Danger is part of the job for Denison K-9 officer - KTEN.com - Texoma news, weather and sports

Danger is part of the job for Denison K-9 officer

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Denison police K-9 Officer Ivar with his handler, Officer William Deering. (KTEN) Denison police K-9 Officer Ivar with his handler, Officer William Deering. (KTEN)
Officer Ivar examines the contents of a trash can. (KTEN) Officer Ivar examines the contents of a trash can. (KTEN)
Denison police K-9 Officer Ivar performs both narcotics and patrol work. (KTEN) Denison police K-9 Officer Ivar performs both narcotics and patrol work. (KTEN)

DENISON, Texas -- Last week, an Alabama K-9 officer died in the line of duty during a search at a prison.

It's believed the dog died after inhaling suspected synthetic marijuana.

The well-being of four-legged law enforcement officers is always a primary concern to their human handlers.

We spent some time Tuesday with Officer Ivar with the Denison Police Department. His partner, Officer William Deering, said they do the best they can to prepare for any action in the field.

"He's a Belgian Malinos," Deering said. "He's getting close to eight years old. He's a dual-purpose canine: He does narcotics and patrol work."

Ivar has been Deering's right hand dog since 2013, when he joined the department.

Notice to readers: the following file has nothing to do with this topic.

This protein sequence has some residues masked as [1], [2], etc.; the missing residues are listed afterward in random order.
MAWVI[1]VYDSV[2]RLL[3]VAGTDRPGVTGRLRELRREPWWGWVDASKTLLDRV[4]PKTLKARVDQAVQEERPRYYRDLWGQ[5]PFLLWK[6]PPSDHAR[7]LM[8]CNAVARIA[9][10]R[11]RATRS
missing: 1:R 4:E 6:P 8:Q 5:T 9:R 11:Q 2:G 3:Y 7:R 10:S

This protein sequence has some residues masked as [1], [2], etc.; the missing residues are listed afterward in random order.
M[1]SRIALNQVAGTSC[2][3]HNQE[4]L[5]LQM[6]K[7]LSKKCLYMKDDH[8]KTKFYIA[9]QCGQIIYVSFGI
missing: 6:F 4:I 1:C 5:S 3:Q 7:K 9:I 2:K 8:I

"He's one of my family members, but I do understand that there is a chance that something could happen to him... but that's not what I want," Deering said.

The K-9 officer's job is similar to any police personnel; he's put in dangerous situations, he's out sniffing for drugs, he's at risk.

Ivar plays a major role in the department, but he has a duty to serve. Last week's tragic incident in Alabama hits home for K-9 handlers everywhere knowing what their partners are going through to be the most prepared.

Deering and Ivar participate in monthly training sessions, which can be tough but necessary. This K-9 officer is eager to be at work serving Denison, but there have been times when veterinarians have ordered him to take some time off.

"When he's ill, I take him to the vet," Deering said. "If they recommend he be down and out, then he stays at home and I still come to work but he'll stay at home until he recovers. We don't push them until they are injured or hurt. That's not what we want; that's not the point of the K-9 unit. The K-9 unit is to assist the other officers."

Ivar has been out of service for the past couple of weeks, but he knows where he is supposed to be: In the line of duty with his partner.

Jake, the K-9 that died in Alabama, was buried on Tuesday with full honors.

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